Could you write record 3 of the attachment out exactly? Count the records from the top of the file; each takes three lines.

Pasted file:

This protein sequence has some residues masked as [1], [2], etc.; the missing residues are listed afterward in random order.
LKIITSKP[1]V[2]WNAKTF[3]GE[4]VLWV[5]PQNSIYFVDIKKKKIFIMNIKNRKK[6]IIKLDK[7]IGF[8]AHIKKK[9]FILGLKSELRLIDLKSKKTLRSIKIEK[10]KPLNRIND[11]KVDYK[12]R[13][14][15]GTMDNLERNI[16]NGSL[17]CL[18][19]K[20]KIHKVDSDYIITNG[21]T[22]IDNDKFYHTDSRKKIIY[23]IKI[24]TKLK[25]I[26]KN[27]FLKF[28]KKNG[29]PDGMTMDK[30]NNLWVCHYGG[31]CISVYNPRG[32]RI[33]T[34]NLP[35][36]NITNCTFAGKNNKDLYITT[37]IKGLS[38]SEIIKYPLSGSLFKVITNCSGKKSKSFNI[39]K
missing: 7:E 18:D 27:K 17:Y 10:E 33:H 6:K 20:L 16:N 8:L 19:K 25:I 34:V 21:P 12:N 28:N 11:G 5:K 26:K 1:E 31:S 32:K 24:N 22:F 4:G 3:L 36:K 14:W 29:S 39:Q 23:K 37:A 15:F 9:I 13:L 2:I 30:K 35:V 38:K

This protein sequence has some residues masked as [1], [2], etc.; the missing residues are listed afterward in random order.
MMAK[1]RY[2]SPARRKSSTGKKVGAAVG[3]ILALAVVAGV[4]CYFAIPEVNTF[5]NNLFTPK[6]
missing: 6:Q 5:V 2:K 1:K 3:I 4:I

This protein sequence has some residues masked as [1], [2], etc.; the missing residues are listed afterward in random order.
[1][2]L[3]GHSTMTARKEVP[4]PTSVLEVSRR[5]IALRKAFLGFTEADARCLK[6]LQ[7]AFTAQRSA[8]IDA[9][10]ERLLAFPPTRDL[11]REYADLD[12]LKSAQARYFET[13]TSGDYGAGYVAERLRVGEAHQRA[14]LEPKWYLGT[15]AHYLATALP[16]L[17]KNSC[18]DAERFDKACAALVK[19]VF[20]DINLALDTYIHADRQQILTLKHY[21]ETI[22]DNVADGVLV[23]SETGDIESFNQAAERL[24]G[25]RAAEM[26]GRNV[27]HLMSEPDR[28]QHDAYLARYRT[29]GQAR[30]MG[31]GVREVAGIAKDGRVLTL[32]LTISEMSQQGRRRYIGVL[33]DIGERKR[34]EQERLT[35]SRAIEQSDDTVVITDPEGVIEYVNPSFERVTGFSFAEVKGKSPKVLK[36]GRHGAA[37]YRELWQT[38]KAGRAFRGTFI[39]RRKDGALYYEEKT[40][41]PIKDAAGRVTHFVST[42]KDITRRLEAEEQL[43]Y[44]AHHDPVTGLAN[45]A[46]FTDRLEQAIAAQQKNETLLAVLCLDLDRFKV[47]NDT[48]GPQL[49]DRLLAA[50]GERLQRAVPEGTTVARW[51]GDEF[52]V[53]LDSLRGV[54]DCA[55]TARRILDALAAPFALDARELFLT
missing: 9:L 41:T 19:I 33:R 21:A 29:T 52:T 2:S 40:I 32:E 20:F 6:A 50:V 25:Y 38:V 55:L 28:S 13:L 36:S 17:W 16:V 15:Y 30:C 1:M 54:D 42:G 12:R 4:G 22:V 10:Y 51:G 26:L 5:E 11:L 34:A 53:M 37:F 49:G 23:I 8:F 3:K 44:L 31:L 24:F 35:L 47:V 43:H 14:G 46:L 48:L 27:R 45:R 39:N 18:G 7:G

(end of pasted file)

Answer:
This protein sequence has some residues masked as [1], [2], etc.; the missing residues are listed afterward in random order.
[1][2]L[3]GHSTMTARKEVP[4]PTSVLEVSRR[5]IALRKAFLGFTEADARCLK[6]LQ[7]AFTAQRSA[8]IDA[9][10]ERLLAFPPTRDL[11]REYADLD[12]LKSAQARYFET[13]TSGDYGAGYVAERLRVGEAHQRA[14]LEPKWYLGT[15]AHYLATALP[16]L[17]KNSC[18]DAERFDKACAALVK[19]VF[20]DINLALDTYIHADRQQILTLKHY[21]ETI[22]DNVADGVLV[23]SETGDIESFNQAAERL[24]G[25]RAAEM[26]GRNV[27]HLMSEPDR[28]QHDAYLARYRT[29]GQAR[30]MG[31]GVREVAGIAKDGRVLTL[32]LTISEMSQQGRRRYIGVL[33]DIGERKR[34]EQERLT[35]SRAIEQSDDTVVITDPEGVIEYVNPSFERVTGFSFAEVKGKSPKVLK[36]GRHGAA[37]YRELWQT[38]KAGRAFRGTFI[39]RRKDGALYYEEKT[40][41]PIKDAAGRVTHFVST[42]KDITRRLEAEEQL[43]Y[44]AHHDPVTGLAN[45]A[46]FTDRLEQAIAAQQKNETLLAVLCLDLDRFKV[47]NDT[48]GPQL[49]DRLLAA[50]GERLQRAVPEGTTVARW[51]GDEF[52]V[53]LDSLRGV[54]DCA[55]TARRILDALAAPFALDARELFLT
missing: 9:L 41:T 19:I 33:R 21:A 29:T 52:T 2:S 40:I 32:E 20:F 6:A 50:V 25:Y 38:V 55:L 28:S 13:L 36:S 17:W 16:V 15:Y 30:C 1:M 54:D 42:G 12:R 4:G 22:V 10:Y 51:G 26:L 5:E 11:L 34:A 53:M 37:F 49:G 23:I 8:F 3:K 44:L 31:L 24:F 35:L 47:V 43:H 14:G 46:L 48:L 27:R 45:R 39:N 18:G 7:G